Monday, New Orleans’ Soros-backed crook-friendly district attorney Jason Williams went back to work after surprisingly/not all that surprisingly getting acquitted in a tax fraud case that likely would have sunk him with any jury poll other than one made up largely of Orleans Parish residents.
And his comments in the little press conference he gave on the way into the office were, frankly, pretty discouraging – although, as with everything else about Jason Williams, they were not a surprise.
If you thought he was crook-friendly before, you ain’t seen nothin’ yet.
With a film crew in tow, Orleans Parish District Attorney Jason Williams returned to a courthouse as a prosecutor instead of a defendant on Monday (Aug. 1).
“I’m ready to get back in the courtroom and try a case this morning,” Williams said.
Williams made his first public statement since a federal jury found him not guilty last week on 10 counts related to tax fraud and conspiracy, but refused to take questions. He said he now knows what it’s like to be on the other side of the criminal justice system as a defendant.
“I suppose this was my pepper spray,” he said. “In order for an officer like Kevin Williams to carry pepper spray, he’s got to be sprayed in the face with it.
“Now, I have personally felt the pain, fear, isolation and disorientation of an abuse of power, of the abuse of prosecutorial discretion.”
But Rafael Goyeneche, president of the Metropolitan Crime Commission, said, “I’d like to point out a ‘not guilty’ verdict is not evidence of prosecutorial misconduct. Proof beyond a reasonable doubt is a subjective thing. Prosecutors subjectively review the facts and the evidence and decide to bring charges against individuals. His office has done it.”
Goyeneche noted that there have been at least 25 ‘not guilty’ verdicts in Criminal District Court this year, in cases prosecuted by Williams’ office and under his leadership.
“And I don’t think he’d say that his office committed prosecutory misconduct in those cases,” Goyeneche said.
Williams said, “Whether you agree with my politics or my policies or not, what I learned is that this could happen to anyone. What happened to me can happen to anyone.”
Williams’ law partner and co-defendant in the case, Nicole Burdett, was found not guilty on the same counts as Williams related to his private law firm’s taxes. But Burdett was convicted on four separate charges of falsifying her own personal tax returns. Williams said she was wrongfully convicted.
“She acted with integrity and refused to lie or embellish the truth,” Williams said, “and she paid a dear cost for her intergrity. I’m confident that she will be vindicated and this ordeal will finally be over.”
Apologize for the spelling errors in that Fox 8 story excerpt. The TV stations go fast when they’re getting stories up and you’ll get some typos as a result.
But anyway, look – there is a valid point to be made about prosecutorial misconduct. We’ve seen examples of overzealous prosecution particularly in the political space; Dinesh D’Souza having to sleep in a halfway house in San Diego with rapists and gangbangers for eight months because he wrote a $30,000 campaign check to Wendy Long’s doomed Senate campaign was a good example, and the over-the-top persecutions of grandmothers and car mechanics for going into the Capitol on Jan. 6, 2021 are others.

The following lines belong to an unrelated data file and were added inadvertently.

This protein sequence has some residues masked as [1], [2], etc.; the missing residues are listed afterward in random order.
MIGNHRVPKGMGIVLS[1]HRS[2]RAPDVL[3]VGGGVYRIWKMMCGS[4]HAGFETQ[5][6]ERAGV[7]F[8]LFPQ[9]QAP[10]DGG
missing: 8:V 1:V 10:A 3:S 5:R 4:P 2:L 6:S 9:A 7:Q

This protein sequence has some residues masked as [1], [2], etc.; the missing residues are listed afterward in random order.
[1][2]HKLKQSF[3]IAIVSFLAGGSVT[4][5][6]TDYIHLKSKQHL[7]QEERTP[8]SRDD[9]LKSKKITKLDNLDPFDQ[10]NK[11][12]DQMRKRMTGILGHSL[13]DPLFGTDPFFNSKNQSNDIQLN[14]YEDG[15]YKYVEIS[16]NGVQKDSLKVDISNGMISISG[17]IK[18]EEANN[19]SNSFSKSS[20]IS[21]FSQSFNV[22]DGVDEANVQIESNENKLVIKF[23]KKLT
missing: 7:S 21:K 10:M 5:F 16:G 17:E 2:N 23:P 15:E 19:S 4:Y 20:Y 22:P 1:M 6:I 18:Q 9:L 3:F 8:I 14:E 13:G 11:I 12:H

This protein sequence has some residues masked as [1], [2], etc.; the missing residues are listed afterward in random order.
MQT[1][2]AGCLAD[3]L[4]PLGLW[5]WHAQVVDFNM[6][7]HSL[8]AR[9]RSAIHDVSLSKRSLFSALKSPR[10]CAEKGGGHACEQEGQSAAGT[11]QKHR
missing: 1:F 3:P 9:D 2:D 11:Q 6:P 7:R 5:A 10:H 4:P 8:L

So yes, it’s a good thing if Jason Williams wants to make sure his office isn’t abusing its authority by attempting to destroy criminal defendants who society doesn’t need to destroy.
Except that isn’t the problem with Jason Williams. The problem with Jason Williams is the opposite. Crime in New Orleans is absolutely out of control because he’s running a sieve of a DA’s office which lets not just criminals but violent criminals off the hook on the regular.
And his saying his tax fraud trial was a “pepper spray” moment just indicates this is all going to get worse.
We keep saying New Orleans is a dead city and law-abiding ordinary folks need to get out as fast as they can. It doesn’t bring us any joy to say it. It’s just the truth. The city’s electorate, either because the political culture in the black community has gone so septic that nobody even wants to mount a challenge to an obvious incompetent like LaToya Cantrell or because there’s a critical mass of idiotic white leftists moving in from deep-blue places like Boston and San Francisco, isn’t capable of choosing leaders who can accomplish anything. And the business community has taken all the signals and is cutting and running.
You can’t fix that. Not unless you get leadership at the state level willing to go into New Orleans and make war with the local leadership over control of the city. You’d have to put the NOPD in receivership, essentially, you’d have to revoke New Orleans’ home rule charter, you’d have to do a whole host of things which are very difficult and which would be very messy politically.
And honestly, which would not be politically advantageous to do.
It’s probably better for the next governor to let New Orleans burn itself out, and simply pull the resources out of the place and reinvest them in the adjoining parishes which aren’t dead yet.
One way or another, though, the criminals run New Orleans. And though Jason Williams might have escaped an official designation as one of them in his trial last week, he’s signaling that he’s good with the ugly status quo.